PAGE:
When I was under going treatment for breast cancer five years ago, I imagined the hardest event for me to experience was receiving chemotherapy infusions (IVs).
In the process of having a stereotactic needle biopsy, wire placement, surgical lumpectomy, and 36 radiation treatments to my left breast, I missed out of the dreaded chemotherapy drugs and the rumored, not-so-pleasant side effects. By taking Arimidex® pills once a night for nearly five years post surgery, I was following the course of being cancer-free, so I believed.
However, 1½ years ago, with the detection and removal of a soft tissue sarcoma tumor below the skin of my thigh, I again missed out of needing chemotherapy. Surgery and radiation were all the doctors ordered.
The month following the sarcoma diagnosis, the third and unrelated to the earlier cancers, was determined through a diagnostic abdominal laparoscopy and laparoscopic biopsy.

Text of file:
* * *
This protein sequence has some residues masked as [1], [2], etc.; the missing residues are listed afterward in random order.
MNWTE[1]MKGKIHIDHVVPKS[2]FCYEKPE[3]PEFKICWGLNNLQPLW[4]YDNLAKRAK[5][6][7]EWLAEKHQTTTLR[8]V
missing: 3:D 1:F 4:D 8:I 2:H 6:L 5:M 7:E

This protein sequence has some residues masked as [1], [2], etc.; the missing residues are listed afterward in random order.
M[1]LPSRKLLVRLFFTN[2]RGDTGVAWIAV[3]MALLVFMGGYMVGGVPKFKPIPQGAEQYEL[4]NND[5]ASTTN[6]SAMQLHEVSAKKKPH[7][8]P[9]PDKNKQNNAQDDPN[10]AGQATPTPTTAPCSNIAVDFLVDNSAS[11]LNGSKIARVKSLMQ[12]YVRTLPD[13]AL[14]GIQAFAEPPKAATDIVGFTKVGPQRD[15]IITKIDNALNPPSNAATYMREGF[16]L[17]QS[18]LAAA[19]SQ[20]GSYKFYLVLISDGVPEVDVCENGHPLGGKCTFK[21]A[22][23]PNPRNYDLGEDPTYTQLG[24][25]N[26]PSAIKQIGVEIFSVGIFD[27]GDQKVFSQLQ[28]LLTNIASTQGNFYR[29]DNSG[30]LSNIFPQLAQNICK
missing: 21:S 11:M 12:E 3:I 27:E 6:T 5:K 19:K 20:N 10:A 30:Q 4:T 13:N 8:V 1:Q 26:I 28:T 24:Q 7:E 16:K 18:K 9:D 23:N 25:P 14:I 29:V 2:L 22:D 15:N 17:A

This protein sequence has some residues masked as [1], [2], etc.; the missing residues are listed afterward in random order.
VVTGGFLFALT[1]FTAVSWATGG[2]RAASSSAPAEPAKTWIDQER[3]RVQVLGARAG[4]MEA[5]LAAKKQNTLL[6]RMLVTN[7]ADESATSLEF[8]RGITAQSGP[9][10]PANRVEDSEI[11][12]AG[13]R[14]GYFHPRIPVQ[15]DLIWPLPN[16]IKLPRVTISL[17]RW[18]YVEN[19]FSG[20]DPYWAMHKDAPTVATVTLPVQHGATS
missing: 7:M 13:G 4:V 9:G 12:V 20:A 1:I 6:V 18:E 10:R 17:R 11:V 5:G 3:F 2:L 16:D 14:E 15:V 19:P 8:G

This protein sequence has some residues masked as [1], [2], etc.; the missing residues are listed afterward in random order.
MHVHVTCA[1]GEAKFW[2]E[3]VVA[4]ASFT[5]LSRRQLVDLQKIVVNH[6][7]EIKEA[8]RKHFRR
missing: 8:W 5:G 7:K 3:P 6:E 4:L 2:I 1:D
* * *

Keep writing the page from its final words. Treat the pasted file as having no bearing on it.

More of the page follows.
Now, thirteen months later, after fourteen (14) chemotherapy infusions for peritoneal cancer, I’m giving loving, e-mail guidance to a dear relative who had her first chemotherapy treatment last week.
Note to the reader: The photograph of a basket with clipboards and paper was taken in "Writing Workshop" at the Wellness Community. Today twelve cancer survivors all addressed variations of the prompt, “The hardest emotional moments for me are…”